Nokia's Android X: Madness or Genius for Microsoft?

Moderated by Larry Dignan | March 3, 2014 -- 07:00 GMT (23:00 PST)

Summary: Will Microsoft keep or kill Nokia's new Android phones?

Matthew Miller

Matthew Miller

Madness

or

Genius

Steven J. Vaughan-Nichols

Steven J. Vaughan-Nichols

Best Argument: Genius

43%
57%

Audience Favored: Genius (57%)

The Rebuttal

  • Great Debate Moderator

    Welcome back to our Great Debate

    This week's topic covers the impact of Nokia's new Android smartphones. How's Microsoft and its new CEO going to take it? Is it an embarrassment in Redmond or part of the plan? Our smartphone expert, Matthew Miller, and our Android guru, Steven J. Vaughan Nichols clash over the titans. Are we ready?

    Posted by Larry Dignan

    I'm ready

    Nokia is blowing it by messing with Android instead of boosting Windows.

    Matthew Miller

    I am for Madness

    Let's go

    Shouldn't Microsoft take the easy way to more riches and embrace Android instead of trying to build up its own OS which doesn't have a chance to rise above third place in the smartphone market?

    Steven J. Vaughan-Nichols

    I am for Genius

  • Great Debate Moderator

    Forked future

    Is it realistic to think that a forked version of Android is going to be a gateway to Windows Phone?

    Posted by Larry Dignan

    No: It's hard to kick habits

    I don't think any mobile OS serves as a good gateway to another in the same form factor. I think you could go from an Android phone to an iPad, but that is from a phone to a tablet. Most people tend to find an OS they like and then they populate it with games, apps, and media content. They don't want to repurchase these items when transitioning to another OS.

    It's not likely that people will jump from Android to Windows Phone, especially when they find that there are still apps found on Android and not on Windows Phone despite some great strides made to close the app gap.

    There is the very real danger that people come to like Android as an OS and then graduate to high end Android devices from Samsung, HTC, Sony, or Lenovo.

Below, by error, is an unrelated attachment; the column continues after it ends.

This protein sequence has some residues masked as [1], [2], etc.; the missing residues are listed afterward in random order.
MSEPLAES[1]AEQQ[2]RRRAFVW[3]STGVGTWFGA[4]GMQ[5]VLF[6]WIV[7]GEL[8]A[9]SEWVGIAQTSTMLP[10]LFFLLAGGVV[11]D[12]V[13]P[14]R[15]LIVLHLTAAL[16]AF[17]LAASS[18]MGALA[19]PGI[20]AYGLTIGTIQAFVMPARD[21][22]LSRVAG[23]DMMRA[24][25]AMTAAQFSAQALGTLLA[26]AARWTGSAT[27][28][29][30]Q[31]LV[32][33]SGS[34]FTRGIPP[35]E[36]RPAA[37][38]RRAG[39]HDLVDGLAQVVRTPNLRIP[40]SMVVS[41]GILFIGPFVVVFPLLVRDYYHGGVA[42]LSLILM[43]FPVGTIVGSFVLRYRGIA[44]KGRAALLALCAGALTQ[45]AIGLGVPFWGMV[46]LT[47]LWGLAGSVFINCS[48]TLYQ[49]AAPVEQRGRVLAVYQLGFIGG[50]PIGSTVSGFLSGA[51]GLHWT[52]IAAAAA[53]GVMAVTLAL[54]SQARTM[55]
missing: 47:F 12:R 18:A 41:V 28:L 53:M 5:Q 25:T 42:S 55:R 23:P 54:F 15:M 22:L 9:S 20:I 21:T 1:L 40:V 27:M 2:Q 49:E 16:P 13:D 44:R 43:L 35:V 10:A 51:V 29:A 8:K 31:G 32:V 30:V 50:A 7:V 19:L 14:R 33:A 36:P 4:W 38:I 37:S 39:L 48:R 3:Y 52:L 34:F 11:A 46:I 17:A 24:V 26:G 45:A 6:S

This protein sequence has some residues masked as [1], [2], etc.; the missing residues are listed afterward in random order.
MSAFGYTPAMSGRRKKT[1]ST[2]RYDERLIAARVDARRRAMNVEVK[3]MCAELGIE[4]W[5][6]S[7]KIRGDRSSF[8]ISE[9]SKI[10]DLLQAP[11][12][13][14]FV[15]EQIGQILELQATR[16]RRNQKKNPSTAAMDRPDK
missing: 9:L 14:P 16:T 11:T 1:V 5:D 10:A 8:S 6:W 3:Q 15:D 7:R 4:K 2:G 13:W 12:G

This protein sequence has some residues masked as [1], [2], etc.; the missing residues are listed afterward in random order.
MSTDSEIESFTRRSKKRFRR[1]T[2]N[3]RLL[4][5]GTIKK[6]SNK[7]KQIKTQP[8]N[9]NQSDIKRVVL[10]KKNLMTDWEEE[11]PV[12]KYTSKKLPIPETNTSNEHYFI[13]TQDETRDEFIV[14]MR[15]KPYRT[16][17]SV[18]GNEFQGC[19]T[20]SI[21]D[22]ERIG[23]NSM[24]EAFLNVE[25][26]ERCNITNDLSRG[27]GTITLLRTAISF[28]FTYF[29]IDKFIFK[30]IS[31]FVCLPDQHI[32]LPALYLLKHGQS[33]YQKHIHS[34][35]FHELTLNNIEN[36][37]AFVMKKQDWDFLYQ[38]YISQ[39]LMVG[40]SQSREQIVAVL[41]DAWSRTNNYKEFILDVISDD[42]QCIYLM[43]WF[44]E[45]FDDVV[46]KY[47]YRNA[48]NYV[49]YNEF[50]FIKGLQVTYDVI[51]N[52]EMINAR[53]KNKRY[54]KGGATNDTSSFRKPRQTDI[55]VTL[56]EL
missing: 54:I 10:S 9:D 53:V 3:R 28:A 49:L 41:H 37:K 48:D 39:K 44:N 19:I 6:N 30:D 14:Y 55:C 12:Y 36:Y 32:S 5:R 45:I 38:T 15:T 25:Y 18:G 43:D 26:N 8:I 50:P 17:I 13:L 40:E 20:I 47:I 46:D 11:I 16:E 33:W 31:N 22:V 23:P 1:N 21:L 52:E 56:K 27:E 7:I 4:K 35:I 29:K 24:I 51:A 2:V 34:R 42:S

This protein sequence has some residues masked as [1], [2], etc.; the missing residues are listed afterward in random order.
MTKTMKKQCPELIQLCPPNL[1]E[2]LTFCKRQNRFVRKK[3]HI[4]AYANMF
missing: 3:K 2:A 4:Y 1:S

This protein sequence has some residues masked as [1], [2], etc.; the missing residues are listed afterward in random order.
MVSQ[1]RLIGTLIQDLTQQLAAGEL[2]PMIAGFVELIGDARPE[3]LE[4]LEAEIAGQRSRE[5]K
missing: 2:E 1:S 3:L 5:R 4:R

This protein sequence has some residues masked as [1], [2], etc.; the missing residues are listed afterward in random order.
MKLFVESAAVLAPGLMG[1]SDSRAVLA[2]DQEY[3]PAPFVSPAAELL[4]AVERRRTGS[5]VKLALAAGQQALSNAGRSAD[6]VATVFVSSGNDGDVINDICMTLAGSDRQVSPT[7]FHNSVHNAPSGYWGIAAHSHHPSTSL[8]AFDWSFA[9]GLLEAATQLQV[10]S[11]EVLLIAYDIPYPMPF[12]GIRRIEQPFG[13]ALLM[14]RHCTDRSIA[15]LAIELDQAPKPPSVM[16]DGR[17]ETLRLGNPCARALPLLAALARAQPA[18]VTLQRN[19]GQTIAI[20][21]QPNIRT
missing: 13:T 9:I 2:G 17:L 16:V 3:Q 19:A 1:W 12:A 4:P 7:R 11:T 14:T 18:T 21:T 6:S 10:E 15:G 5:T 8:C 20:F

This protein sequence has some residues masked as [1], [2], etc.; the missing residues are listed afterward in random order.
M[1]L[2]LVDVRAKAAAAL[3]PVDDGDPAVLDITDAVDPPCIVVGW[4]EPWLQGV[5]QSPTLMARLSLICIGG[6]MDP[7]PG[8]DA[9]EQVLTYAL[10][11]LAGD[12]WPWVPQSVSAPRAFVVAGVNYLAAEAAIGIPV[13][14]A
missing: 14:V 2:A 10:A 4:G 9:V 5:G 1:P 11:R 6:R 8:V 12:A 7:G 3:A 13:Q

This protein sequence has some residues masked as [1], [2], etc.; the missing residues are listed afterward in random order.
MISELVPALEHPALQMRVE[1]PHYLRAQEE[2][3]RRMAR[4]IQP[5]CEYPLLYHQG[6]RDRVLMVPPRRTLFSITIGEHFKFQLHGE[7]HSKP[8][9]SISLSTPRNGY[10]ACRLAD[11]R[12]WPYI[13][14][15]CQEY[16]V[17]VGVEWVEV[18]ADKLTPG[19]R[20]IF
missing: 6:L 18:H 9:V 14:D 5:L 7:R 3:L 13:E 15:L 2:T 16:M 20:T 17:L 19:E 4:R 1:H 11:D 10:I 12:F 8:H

Matthew Miller

    I am for Madness

    Nope: Avoid confusion

    People will be ticked off when they discover that they can't port their apps from one platform to the other. I think Microsoft has learned its lessons about not confusing customers after the Windows 8.x and Windows RT debacle.  I mean, I still get non-tech-savvy people asking me why they can't run their copies of Quicken on RT.

    But, what Microsoft might do is retire Windows Phone for what I like to call MS-Android. Now that, that I think could get some serious market-share.

    Get them hooked with cheap MS-Android phones and offer then a whole line up to top-of-the-line phones that will get people's attention at the 2015 MWC.

    Steven J. Vaughan-Nichols

    I am for Genius

  • Great Debate Moderator

    Living with Android

    How would you rate Microsoft's ability to reskin Android much like Amazon has?

    Posted by Larry Dignan

    They can but...

    Amazon has created an interface optimized for their content and store experience. I think what we will see from Microsoft will be an interface much like Windows Phone with a focus on Microsoft and Nokia services.

    They will be able to reskin it as desired, I just don't think they will make it be a very unique experience with their focus on the Tile user interface across all of their products.

    Matthew Miller

    I am for Madness

    Learn lessons from Kindle

    I think they can do it. Amazon, which had never produced a user-device before, managed to
    build great tablets such as the Kindle Fire HDX , why not Microsoft and Nokia?

    OK, so Microsoft's record on mobile devices has been, well, lousy, and it's been ages
    since Nokia's had a bonafide hit, but working together I can see them coming up with
    something great.

    Or, let me put it this way: Together I think they have a much better shot using Android
    as the base platform than going their own way. After all., we'll see 1.1-billion Android users  in 2014. Even 10 percent of that would be more than 100 percent of Windows Phone's market-share.

    Besides the front-end device is only part of the story. Microsoft has the cloud infrastructure and services that needed to support a 21st century mobile device.  If Microsoft can't do it, I don't know who could.

    Steven J. Vaughan-Nichols

    I am for Genius

  • Great Debate Moderator

    Developer reaction?

    Does Nokia's move to use Android demoralize Windows developers?

    Posted by Larry Dignan